: : Iran appears to be cooperating with the International Atomic Energy Agency in order to become compliant with the conditions that need to be met before sanctions can be lifted. This causes optimism that Iranian oil will, indeed, be returning to the market which is negative for price expectations and will serve to make the global oversupply even larger.
: : Concerns about Chinese demand put downward pressure on the market as the September Caixin Manufacturing Purchasing Manager's Index fell to a 6.5 year low signaling a slowing Chinese economy and slowing petroleum demand growth.
: : The revision of US Second Quarter GDP from +3.7% to +3.9% raised economic expectations and is supportive of petroleum demand expectations and price.
: : Stock market decreasing by -1.36% on the week is generally negative for economic and petroleum demand expectations and prices.
: : The US Dollar increasing by +1.48% is negative for petroleum price. Commodities are used as a hedge against inflation and against a falling dollar. A stronger dollar reduces the relative demand for commodities for this purpose and prices decrease accordingly. Conversely, a weaker dollar increases relative demand for commodities and prices increase.
Below is the one-year chart US stock market prices as of September 25th.
Below is the one-year chart for the US dollar index as of September 25th.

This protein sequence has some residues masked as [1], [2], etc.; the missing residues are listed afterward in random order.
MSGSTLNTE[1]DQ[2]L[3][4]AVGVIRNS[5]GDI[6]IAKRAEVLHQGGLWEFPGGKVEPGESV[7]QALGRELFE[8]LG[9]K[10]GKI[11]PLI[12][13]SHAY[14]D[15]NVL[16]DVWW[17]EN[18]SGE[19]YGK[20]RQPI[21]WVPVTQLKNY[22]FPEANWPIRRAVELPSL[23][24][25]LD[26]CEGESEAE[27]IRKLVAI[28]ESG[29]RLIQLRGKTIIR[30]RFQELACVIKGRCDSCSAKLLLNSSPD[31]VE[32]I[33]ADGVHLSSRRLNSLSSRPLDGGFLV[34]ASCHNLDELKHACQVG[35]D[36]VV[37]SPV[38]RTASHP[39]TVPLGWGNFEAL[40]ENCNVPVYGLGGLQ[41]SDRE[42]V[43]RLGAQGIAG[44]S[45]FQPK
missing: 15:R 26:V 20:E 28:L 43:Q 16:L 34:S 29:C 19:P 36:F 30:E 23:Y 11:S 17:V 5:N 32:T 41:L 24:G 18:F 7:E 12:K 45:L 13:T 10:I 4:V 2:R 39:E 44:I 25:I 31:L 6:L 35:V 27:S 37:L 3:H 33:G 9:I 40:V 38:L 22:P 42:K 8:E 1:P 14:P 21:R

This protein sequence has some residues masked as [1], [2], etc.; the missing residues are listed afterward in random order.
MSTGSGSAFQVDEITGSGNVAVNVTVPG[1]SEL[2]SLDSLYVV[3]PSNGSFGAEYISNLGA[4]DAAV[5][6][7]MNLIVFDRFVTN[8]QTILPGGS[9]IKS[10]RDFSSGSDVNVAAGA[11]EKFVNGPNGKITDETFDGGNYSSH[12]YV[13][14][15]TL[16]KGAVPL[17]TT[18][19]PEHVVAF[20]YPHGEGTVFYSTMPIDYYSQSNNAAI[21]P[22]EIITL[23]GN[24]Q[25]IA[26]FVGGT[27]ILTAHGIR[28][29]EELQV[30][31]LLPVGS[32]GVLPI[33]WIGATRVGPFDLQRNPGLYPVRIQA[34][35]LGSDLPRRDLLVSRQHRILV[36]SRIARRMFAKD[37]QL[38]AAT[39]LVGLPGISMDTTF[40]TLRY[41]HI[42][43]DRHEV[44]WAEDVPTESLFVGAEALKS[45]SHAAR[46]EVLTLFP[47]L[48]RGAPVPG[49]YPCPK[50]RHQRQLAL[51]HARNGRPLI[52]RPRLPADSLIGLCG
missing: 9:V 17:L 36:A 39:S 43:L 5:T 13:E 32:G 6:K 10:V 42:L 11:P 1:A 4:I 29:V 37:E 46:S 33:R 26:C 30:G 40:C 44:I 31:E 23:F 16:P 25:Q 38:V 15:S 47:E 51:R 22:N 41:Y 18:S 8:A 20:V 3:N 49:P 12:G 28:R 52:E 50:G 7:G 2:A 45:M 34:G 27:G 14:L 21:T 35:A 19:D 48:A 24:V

During the week ended September 18th, total petroleum inventories decreased by 2.65 million barrels vs. a five year average decrease of 1.42 million barrels and vs. an expected increase of 0.51 million barrels. Inventories decreased by 1.23 million barrels vs. the five year average and 3.16 million barrels vs. expectations. Total inventories stand at 824.6 million barrels, down from 827.2 million barrels at the end of the previous week. The five year average inventory is 711.7 million barrels, down from 713.1 million barrels at the end of the previous week.
Current inventories are 15.86% higher than the five year average, down from +16.00 at the end of the previous week.
As of September 22nd, the net speculative long position in petroleum futures was 157,955,000 barrels, up 21,772,000 barrels (+15.99%) from the previous week. Speculation increased for the fifth week in a row and represents 19.16% of domestic inventories. Speculation is 18.51% below its one year moving average. The corresponding spot month diesel futures price on September 22nd was 153.20 cents per gallon, up 3.20 cents from 150.00 cents per gallon during the previous week.
Diesel fuel price and size of speculative net long position in petroleum are 29.45 correlated over the past 52 weeks indicating that, on a statistical basis over the past year that 8.67% of diesel fuel price movements are explained by changes in level of speculation. As we have seen the market overwhelmed by supply, petroleum market fundamentals have taken the role of setting price and speculators are less able to move the market price. With the current over supply situation and the expectation that this will persist, long-side speculation will remain low and have a muted effect on price as we have seen.
The net speculative long position has been variable over the past year ranging between 78 million and 285 million barrels with an average of about 194 million barrels, which is down about 1 million barrels on the week.
The "would be" price was 6.44 cents over market meaning that all else being equal and based on the level of speculation, the market is slightly undervalued.
Linwood Capital, LLC is an institutional fuel hedging management, advisory, and consulting firm. Linwood creates and manages customized fuel hedging programs for institutional consumers of petroleum and natural gas.